Some worry abortion restrictions could be 'a real hurdle' for NC's economy

Elaina Athans Image
Friday, May 5, 2023
Some worry abortion restrictions could be 'hurdle' for NC's economy
Some liken potential new limits on abortion to the "Bathroom Bill" of a few years ago and are concerned about negative effects on the state's workforce and economy.

RALEIGH, N.C. (WTVD) -- Small businesses account for nearly half of private employment in North Carolina, according to US Census data, and now some of those owners are bracing for a potential blow.

"This is a real hurdle for all of us," said Union Special Bread Owner Andrew Ullom.

He said it's been a tumultuous few years with the pandemic and inflation. Worries are turning to the controversial abortion legislation and its potential effect on the state's economy.

"We are still feeling the effects of what a post-COVID economy looks like and things that are restrictive that are like this are only going to compound those effects on business right now," Ullom said.

The legislation passed in the general assembly this week bans most abortions after 12 weeks instead of the current 20, though exceptions remain.

"Many of us who have worked for decades to save unborn babies for the sanctity of human life, we saw it as an opportunity to put forth a very pro-life, pro-woman legislation," said Sen. Joyce Krawiec, R-Forsyth, one of the primary sponsors of the bill, known as Senate Bill 20.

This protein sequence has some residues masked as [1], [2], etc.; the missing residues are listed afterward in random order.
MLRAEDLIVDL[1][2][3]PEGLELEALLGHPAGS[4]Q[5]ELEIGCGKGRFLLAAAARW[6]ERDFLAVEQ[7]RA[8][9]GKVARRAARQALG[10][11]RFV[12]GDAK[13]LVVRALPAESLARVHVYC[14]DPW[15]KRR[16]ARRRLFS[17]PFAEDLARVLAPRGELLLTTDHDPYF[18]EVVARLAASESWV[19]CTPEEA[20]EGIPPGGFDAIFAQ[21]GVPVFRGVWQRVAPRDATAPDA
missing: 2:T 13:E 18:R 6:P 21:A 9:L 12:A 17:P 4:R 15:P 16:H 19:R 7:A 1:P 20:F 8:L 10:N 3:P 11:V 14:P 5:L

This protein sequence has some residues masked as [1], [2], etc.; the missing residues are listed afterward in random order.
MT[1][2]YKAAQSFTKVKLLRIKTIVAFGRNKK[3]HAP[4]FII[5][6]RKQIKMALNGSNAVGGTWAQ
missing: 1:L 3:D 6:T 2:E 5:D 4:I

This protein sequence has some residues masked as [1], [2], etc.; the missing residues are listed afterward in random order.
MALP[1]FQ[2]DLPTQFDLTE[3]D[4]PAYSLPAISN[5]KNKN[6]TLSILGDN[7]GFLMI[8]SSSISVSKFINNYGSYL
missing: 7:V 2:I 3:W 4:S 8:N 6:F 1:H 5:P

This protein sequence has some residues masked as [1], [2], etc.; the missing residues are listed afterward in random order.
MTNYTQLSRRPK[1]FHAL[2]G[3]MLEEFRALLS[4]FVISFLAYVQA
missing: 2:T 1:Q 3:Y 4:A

Go. Roy Cooper, a Democrat, has vowed to veto the bill.

"They have dressed it up appear that is it a 12-week ban, but it really isn't. It is an obstacle course for women that's going to be very difficult for them to get through," he said.

Cooper said he is deeply concerned for a few reasons.

"You're seeing a flood of cultural legislation, and not only is that legislation bad in and of itself and hurts people like this abortion bill, but it hurts the reputation of our state," said Cooper.

Another conservative bill had a major effect a few years ago.

House Bill 2 or the so-called Bathroom Bill ended up costing North Carolina an estimated $3.67 billion in economic losses.

"Listen this is a repeat in many respects in what we went through with House Bill 2, and it has more ramifications and impact than just woman and their families. It potentially has an impact on business recruitment, retention and those kind of things," said Nexus Strategies Owner Scott Falmlen.

At the beginning of the year, Economic Development Partnership of North Carolina CEO Chris Chung cautioned at a forum that a survey was done and warned that legislation on a divisive issue could hinder economic development.

"They risk alienating some of their customers, some of their investors," Chung said in January.

Business owners also worry that they could also lose some of their workers.

"We have one or two employees now that plan on moving out of North Carolina based on restrictive policy," said Ullom.